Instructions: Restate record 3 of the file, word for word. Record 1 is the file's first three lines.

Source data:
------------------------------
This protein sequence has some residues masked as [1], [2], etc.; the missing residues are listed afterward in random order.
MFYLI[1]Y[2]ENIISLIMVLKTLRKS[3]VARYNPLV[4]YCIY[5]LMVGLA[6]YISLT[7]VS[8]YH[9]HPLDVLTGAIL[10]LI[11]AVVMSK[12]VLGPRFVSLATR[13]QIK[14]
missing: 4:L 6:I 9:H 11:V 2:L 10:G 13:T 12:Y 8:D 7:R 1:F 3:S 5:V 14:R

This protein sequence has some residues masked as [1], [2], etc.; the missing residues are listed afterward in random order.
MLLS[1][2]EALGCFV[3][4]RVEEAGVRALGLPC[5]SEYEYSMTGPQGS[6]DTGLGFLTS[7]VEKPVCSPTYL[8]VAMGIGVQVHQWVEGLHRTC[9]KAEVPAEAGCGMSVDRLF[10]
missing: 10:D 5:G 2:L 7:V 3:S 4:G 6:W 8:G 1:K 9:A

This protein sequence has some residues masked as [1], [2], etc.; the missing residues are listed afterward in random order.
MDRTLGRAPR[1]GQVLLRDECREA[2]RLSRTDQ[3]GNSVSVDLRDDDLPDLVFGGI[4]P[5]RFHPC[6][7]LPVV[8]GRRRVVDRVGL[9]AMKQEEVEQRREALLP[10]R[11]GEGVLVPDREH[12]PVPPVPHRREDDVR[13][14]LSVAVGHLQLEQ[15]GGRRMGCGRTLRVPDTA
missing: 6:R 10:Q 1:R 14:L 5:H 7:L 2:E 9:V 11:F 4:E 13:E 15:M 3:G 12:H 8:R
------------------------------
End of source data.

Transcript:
This protein sequence has some residues masked as [1], [2], etc.; the missing residues are listed afterward in random order.
MDRTLGRAPR[1]GQVLLRDECREA[2]RLSRTDQ[3]GNSVSVDLRDDDLPDLVFGGI[4]P[5]RFHPC[6][7]LPVV[8]GRRRVVDRVGL[9]AMKQEEVEQRREALLP[10]R[11]GEGVLVPDREH[12]PVPPVPHRREDDVR[13][14]LSVAVGHLQLEQ[15]GGRRMGCGRTLRVPDTA
missing: 6:R 10:Q 1:R 14:L 5:H 7:L 2:E 9:V 11:F 4:E 13:E 15:M 3:G 12:H 8:R